U.S. President Trump tweeted on Saturday that Apple Inc (AAPL.O) should make products inside the United States if it wants to avoid tariffs on Chinese imports. The company told trade officials in a letter on Friday that the proposed tariffs would affect prices for a “wide range” of Apple products, including its Watch, but it did not mention the iPhone. Trump tweeted that “Apple prices may increase because of the massive Tariffs we may be imposing on China – but there is an easy solution where there would be ZERO tax, and indeed a tax incentive. Make your products in the United States instead of China. Start building new plants now.” Apple declined to comment.

Bill that would have the White House create a database of APT groups passes House vote

The US House of Representatives passed a bill this week that would have the White House create and maintain a database containing all the names of individuals and cyber-threat groups associated with foreign cyber-espionage operations active against the US. The bill, named the Cyber Deterrence and Response Act of 2018 (H.R. 5576), was proposed in June by Rep. Ted Yoho (R, Florida), and passed in the House on Wednesday, September 5, after a voice vote. According to the bill’s revised text, the White House, through the president, would be required to establish and maintain a database of advanced persistent threats –or APTs– a term used in the cyber-security private sector to refer to government-backed groups that are engaged in cyber-espionage operations against other countries.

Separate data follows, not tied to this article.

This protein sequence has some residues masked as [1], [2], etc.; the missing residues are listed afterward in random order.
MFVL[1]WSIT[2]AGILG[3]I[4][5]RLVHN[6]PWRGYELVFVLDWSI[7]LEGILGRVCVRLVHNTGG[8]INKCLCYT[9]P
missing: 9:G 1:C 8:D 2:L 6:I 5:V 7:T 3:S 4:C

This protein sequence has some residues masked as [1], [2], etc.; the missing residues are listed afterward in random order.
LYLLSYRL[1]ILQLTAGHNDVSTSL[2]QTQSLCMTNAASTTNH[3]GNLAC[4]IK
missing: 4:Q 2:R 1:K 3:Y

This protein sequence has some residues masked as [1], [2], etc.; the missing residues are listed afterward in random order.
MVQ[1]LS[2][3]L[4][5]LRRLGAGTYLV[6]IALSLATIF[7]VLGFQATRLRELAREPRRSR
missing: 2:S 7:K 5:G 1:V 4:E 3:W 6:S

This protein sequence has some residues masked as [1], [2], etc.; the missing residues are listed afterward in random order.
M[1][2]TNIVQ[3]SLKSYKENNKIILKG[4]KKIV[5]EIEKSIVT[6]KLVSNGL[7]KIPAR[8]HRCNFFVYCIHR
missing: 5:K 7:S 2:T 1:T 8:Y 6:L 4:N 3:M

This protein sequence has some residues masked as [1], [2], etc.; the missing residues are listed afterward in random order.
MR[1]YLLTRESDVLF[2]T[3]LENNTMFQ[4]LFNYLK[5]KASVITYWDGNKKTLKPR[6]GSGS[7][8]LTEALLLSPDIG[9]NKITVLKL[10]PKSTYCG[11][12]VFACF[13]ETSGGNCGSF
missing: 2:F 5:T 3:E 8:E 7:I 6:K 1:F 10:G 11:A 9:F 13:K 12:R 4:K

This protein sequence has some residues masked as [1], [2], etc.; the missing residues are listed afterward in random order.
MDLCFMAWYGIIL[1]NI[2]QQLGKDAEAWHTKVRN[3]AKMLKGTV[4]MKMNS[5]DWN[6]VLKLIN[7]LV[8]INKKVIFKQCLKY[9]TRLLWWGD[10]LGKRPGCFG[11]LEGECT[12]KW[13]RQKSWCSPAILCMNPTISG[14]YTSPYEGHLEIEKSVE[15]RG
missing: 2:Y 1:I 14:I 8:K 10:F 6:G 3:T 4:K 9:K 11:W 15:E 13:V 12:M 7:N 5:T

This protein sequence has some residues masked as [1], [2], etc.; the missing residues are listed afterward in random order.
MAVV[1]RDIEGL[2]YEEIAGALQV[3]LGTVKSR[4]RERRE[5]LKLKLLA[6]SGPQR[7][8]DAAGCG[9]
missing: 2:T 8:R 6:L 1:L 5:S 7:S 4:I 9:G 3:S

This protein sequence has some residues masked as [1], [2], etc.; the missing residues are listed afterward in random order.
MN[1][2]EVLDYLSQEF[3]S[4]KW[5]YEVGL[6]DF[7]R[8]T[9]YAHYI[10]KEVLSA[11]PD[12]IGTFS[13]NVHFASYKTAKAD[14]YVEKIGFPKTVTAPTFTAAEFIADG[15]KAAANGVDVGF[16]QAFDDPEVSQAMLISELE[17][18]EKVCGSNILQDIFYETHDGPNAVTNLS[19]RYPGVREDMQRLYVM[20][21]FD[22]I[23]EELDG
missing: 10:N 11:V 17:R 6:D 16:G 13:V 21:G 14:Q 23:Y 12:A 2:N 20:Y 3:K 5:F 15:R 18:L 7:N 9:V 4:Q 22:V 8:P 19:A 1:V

Worries arise about security of new WebAuthn protocol

The new WebAuthn protocol will allow users of a device –such as a computer or a smartphone– to authenticate on a website using a USB security key, a biometric solution, or his computer or smartphone’s password. The ideal scenario is that WebAuthn would replace the need to create password-protected accounts on online websites, hence avoid situations where hackers pilfer this data during security breaches. In a security audit, researchers say they identified various issues with the algorithms used to generate the attestation keys (signatures). They point out that the W3C WebAuthn specification recommends the use of outdated algorithms such as the FIDO Alliance’s Elliptic Curve (EC) Direct Anonymous Attestation (DAA), or RSASSA-PKCS1-v1_5.